Creativity Springs From Careful Copying (Part 2)

William Patry | Bloomberg | December 27, 2011

Record companies, book publishers, movie studios and other media corporations are caught up in efforts to equate all copying of their works with theft. In fact, if we genuinely want to promote creativity, we must encourage copying. The idea that people copy because they lack creativity is powerfully harmful, and it runs counter to the history of copyright.

For the first 300 years that copyright laws existed, the right to prevent unauthorized copying was determined not by property rules, but by reference to whether the defendant’s work added new insights -- whether the copier, too, was creating something. Verbatim copying, mere paraphrasing or qualitative copying of the heart of the work were all prohibited, because such copying did not provide new insights or evidence any creativity, but only acted as a substitute for the original. Yet there was considerable leeway for other kinds of unauthorized copying.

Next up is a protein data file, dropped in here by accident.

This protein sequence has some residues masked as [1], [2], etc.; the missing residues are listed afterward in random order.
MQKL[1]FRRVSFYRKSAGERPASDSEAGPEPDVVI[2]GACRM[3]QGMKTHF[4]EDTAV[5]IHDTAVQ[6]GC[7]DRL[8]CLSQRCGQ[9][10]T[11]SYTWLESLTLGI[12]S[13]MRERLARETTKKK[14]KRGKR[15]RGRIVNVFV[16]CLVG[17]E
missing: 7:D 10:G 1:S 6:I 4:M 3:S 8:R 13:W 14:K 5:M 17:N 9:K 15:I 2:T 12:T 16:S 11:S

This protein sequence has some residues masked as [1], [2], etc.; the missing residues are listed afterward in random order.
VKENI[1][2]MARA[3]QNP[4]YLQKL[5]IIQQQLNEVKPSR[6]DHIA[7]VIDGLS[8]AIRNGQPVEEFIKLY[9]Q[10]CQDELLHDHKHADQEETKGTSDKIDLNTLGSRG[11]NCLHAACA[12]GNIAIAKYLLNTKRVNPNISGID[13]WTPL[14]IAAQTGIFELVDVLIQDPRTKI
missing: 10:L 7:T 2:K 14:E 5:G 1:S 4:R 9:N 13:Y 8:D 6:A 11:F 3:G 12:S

Regrettably, we have undergone a change in policy that works against the creative process. The current trend is toward finding that even minimal uses infringe copyright law. Instead of encouraging new works, we are fast adopting a property-based theory of absolute ownership...To deny people the right to copy, intimately, from others, is to deny the essence of what it is to be a creative person.

The most damaging consequence of the movement to turn culture into private property is the largely successful change in attitude toward creativity and copying. Creative people are supposedly those who do not copy or imitate others; copying is supposedly theft.
In truth, creative people must copy and must imitate others. Our copyright laws should be changed to reflect this reality.